The Islamic Republic's Guardian Council is walking a tightrope during its inquiry into irregularities in last week's presidential election. They report today that irregularities have been found in 50 of the nation's 366 electoral districts, though it's unclear how high a percentage this is of the districts they investigated. The Mousavi faction claims irregularities, mostly along the lines of ballot stuffing from what I can tell, in as many as 170 districts. The Guardians, while owning up to errors, to say the least, insist that the irregularities discovered so far aren't enough to reverse the outcome of the election. In this they follow Supreme Leader Khamenei in the belief that President Ahmadinejad's margin of victory was somehow too big to be faked.
Meanwhile, after a quiet Sunday, some protesters hit the streets of Tehran today, only to be beaten down by an army of police, basij and Revolutionary Guards. Western reports count the demonstrators in the hundreds, suggesting that many more dissidents were either cowed by the violence of Saturday or have simply said their piece already. Elsewhere, exiles and their Western friends still accept fraud as a foregone conclusion, deduced pretty much automatically from their perception of the nature of their regime. That regime certainly didn't show a pretty face over the weekend. While I repeat that Americans are hypocritical for embracing the election protesters when they wouldn't have accepted such protests on their own streets in 2000, I have to admit that American authorities are far less likely to have shed blood on the streets had those protests happened. Too many Iranians remain too close to their own revolution to tolerate anything that even hints at counterrevolution. Revolutionaries are by their nature intolerant or else they would never have forced an issue anywhere. Iran can't be singled out as an "evil" regime in this case unless you want to declare all revolutionary regimes illegitimate -- though at a certain point you can question whether revolutionary necessity is a fair excuse for perpetual repression.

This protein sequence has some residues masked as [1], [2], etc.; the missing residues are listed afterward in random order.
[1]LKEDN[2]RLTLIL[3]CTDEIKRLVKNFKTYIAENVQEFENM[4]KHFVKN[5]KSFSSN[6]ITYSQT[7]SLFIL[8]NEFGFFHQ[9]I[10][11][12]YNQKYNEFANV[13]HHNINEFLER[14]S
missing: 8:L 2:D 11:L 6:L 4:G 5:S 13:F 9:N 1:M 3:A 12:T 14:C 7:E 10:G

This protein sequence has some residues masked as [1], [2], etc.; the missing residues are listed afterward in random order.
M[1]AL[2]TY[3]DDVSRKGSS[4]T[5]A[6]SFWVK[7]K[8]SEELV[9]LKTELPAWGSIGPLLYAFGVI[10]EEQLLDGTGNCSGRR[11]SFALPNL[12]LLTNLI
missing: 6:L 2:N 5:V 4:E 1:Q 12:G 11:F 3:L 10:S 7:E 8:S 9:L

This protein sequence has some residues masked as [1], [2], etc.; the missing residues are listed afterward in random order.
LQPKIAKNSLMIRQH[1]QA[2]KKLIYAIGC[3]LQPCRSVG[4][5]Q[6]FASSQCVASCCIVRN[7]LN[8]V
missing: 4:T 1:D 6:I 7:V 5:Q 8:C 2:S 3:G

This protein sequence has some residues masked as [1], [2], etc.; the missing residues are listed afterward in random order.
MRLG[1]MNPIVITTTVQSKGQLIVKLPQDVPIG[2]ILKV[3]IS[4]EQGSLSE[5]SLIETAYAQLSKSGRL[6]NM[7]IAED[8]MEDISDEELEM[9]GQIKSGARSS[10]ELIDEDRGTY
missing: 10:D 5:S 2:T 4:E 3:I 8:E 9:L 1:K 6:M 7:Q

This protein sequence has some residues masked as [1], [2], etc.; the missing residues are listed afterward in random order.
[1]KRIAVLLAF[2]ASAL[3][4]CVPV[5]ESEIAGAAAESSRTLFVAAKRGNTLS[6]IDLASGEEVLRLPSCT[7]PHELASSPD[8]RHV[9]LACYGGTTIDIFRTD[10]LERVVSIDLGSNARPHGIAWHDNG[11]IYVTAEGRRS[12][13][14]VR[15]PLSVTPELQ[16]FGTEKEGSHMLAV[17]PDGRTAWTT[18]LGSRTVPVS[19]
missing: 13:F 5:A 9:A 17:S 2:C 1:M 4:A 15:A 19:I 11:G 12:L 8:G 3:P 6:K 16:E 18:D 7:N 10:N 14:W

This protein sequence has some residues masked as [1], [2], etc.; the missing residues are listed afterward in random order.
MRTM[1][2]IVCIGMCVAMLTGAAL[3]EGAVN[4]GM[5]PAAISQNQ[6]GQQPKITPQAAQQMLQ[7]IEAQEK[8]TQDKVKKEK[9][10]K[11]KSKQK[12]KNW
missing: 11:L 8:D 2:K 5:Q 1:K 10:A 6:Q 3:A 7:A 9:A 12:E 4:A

In any event, a detail that further amuses me is Americans' sudden adoption of what might be called the Iranian or the Tehran "street" as the legitimate tribune of public opinion. This comes after years of disparaging the "street" of Muslim nations as a mass of irrational mobs. A rule of appraisal is implicit: if they denounce the U.S., they can be ignored, but if they denounce or otherwise discomfit an "evil" regime than they are the authentic voice of the people. Pundits here are desperate to see in Tehran a popular base for the overthrow of the entire Islamic Republic, but there is still little proof that the protesters represent the nation as a whole. Neocons might argue that the rest of the country has been more thoroughly repressed, but it's more likely that no side in Iran is entitled to the benefit of the doubt -- and neocon presumptions are especially unentitled. The American government would be wise to deal with Iran on a business-as-usual basis -- not that that's been exactly businesslike, but you get the idea.